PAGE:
Monday, October 27, 2008
Globalisation and Peace
Hey kids - how important do you think world peace is for Globalisation?
I just read this morning that US soldiers and Apache attack helicopters just wasted some supposedly civilian buildings in Syria - no doubt the military knew more about the intended purpose of those buildings as potential points of operation for some potential terrorist activities [or something like that].
This raises my tricky question: Is violence and small scale military activity justifiable in order to help contain greater threats ? Or is that just an excuse for certain countries to do what they need to do to protect their own interests and keep themselves at the top of the pile? [- think about America's outrageous attack on Iraq against United Nations advice...]
The reason I find this interesting is because I once went an international relations lecture by Doctor Lou Fretz at the University of Waikato. I found it incredibly interesting to hear about the history of military intervention in different countries in order to maintain overall peace. There is a concept known as "The Balance of Power" which is worth trying to understand.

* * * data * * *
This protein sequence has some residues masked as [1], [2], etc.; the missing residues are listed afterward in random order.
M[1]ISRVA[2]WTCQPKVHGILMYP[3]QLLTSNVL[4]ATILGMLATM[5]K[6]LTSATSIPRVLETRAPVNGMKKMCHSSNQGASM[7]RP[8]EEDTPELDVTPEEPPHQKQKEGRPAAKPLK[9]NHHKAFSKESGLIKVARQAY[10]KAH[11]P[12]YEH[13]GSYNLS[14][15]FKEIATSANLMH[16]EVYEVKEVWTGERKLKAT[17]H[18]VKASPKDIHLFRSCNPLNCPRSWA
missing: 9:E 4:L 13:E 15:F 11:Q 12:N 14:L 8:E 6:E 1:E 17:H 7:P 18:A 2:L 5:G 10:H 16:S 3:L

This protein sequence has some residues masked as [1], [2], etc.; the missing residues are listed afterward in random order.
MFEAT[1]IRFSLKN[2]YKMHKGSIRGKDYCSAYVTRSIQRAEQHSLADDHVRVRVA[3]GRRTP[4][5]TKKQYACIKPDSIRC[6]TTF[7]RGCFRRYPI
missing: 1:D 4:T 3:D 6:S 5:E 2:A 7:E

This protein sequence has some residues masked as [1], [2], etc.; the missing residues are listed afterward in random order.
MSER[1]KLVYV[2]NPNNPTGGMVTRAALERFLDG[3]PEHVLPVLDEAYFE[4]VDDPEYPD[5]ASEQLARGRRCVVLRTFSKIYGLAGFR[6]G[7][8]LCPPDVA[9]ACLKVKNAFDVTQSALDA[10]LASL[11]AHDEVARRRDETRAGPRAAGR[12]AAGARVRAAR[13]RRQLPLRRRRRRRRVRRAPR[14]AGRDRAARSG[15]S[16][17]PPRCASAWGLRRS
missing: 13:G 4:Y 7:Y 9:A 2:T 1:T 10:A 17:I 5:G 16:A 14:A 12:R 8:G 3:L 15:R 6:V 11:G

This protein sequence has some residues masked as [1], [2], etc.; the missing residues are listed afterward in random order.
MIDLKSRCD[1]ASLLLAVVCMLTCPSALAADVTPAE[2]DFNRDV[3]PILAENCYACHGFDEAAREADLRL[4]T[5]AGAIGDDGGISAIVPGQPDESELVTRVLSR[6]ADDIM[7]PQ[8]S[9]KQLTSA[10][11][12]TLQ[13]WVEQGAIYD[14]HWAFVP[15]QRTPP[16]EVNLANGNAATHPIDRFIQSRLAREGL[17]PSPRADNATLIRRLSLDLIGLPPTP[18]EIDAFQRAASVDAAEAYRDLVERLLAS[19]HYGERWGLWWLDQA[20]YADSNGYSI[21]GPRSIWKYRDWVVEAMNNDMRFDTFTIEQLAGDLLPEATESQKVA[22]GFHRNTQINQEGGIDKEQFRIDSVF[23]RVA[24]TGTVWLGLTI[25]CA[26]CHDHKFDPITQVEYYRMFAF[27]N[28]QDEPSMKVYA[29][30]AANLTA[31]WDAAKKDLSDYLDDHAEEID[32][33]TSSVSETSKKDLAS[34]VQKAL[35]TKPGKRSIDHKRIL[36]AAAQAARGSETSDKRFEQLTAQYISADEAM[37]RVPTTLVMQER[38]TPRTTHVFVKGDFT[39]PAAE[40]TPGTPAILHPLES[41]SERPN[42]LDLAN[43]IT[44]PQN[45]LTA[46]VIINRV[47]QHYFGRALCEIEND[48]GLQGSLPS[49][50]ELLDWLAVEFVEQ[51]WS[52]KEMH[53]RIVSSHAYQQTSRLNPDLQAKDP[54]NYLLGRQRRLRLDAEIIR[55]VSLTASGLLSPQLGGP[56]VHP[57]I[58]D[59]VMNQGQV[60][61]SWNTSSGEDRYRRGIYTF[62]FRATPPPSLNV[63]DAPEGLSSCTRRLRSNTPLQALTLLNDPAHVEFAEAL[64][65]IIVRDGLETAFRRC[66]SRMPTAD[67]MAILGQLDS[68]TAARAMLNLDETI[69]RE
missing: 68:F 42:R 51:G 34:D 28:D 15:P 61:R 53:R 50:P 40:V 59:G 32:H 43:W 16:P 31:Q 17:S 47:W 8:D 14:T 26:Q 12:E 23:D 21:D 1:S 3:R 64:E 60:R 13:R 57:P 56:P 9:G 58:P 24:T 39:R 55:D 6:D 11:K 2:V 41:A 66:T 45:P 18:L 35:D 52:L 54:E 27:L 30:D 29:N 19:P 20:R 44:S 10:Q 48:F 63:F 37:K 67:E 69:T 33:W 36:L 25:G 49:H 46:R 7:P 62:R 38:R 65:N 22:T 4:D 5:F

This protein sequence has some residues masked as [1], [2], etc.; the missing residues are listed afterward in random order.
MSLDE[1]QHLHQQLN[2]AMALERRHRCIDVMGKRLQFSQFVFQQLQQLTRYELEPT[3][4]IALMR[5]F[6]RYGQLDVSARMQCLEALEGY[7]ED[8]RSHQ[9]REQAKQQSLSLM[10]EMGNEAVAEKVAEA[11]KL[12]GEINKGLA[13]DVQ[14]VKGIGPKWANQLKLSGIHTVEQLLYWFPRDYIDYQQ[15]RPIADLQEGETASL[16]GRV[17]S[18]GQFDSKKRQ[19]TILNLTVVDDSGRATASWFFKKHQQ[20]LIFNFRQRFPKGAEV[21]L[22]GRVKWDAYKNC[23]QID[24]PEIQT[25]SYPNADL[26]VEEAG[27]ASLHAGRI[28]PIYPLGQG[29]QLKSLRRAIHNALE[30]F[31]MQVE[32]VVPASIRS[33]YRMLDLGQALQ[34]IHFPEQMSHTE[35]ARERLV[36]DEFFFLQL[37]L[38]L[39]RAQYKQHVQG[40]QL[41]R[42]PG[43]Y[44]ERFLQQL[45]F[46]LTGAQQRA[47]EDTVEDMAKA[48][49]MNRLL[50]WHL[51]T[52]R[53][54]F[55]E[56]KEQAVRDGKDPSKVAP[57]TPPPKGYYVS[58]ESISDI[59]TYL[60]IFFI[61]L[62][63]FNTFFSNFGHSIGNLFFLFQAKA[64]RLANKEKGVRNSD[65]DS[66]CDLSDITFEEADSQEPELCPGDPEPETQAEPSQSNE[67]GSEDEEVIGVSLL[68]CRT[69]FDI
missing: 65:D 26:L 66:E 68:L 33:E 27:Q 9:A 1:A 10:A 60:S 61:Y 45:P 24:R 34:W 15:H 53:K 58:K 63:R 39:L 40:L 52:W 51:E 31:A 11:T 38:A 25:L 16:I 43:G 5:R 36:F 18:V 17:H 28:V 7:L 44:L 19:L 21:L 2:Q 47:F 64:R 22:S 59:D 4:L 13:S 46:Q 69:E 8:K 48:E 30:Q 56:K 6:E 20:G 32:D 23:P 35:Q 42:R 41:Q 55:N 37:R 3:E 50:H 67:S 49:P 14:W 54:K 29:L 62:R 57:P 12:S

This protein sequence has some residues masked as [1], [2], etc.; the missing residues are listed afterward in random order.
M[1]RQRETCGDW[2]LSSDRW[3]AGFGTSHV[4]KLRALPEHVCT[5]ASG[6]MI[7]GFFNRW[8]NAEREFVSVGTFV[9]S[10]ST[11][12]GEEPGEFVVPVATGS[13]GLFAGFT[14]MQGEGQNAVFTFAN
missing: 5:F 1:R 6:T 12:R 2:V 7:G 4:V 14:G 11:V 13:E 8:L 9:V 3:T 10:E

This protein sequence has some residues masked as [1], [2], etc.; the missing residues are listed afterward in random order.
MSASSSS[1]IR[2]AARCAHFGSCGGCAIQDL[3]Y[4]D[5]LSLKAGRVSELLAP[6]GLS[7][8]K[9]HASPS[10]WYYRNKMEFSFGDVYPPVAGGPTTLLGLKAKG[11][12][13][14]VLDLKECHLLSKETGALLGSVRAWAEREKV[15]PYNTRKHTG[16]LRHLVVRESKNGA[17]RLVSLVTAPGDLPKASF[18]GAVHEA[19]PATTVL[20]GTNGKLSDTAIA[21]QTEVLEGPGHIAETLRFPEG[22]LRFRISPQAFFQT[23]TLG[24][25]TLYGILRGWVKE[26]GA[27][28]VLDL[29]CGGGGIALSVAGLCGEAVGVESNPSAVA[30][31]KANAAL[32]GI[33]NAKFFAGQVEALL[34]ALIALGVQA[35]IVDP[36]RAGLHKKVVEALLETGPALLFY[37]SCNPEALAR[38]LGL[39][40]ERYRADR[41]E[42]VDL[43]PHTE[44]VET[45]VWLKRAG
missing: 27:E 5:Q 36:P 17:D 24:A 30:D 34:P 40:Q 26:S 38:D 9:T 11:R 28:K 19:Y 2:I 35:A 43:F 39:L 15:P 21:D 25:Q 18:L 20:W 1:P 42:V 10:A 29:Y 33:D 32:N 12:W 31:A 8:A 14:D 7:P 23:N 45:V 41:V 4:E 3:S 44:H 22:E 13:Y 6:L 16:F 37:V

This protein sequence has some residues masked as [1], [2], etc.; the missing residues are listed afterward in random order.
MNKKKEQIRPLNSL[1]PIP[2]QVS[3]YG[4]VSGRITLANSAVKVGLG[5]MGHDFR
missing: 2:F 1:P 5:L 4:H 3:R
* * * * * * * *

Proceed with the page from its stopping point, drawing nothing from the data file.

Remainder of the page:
The threat of nuclear war was a very real fear that hung over us as people growing up in the 70's and 80's. Some claimed that that very real threat meant peace was assured as no one would dare to risk war with nuclear weapons. Globalisation was well and truly underway then. It is firmly entrenched now and means the world needs to develop new ways of interacting.
What are our moral reponsibilities in a globalised world? First we need to try to understand how the world works. That isn't easy and it also depends on who you ask. Hence I try to help you to become independent, self-reliant, critical-thinking, open-minded, curious people who are keen to learn.
Here is a peace for kids site that may have interesting stuff in it.
Tell me what you think about peace.
How about fair trade?
Have you considered your moral responsibility in terms of your "carbon footprint"? [calculate yours here]
What else is relevant to this discussion?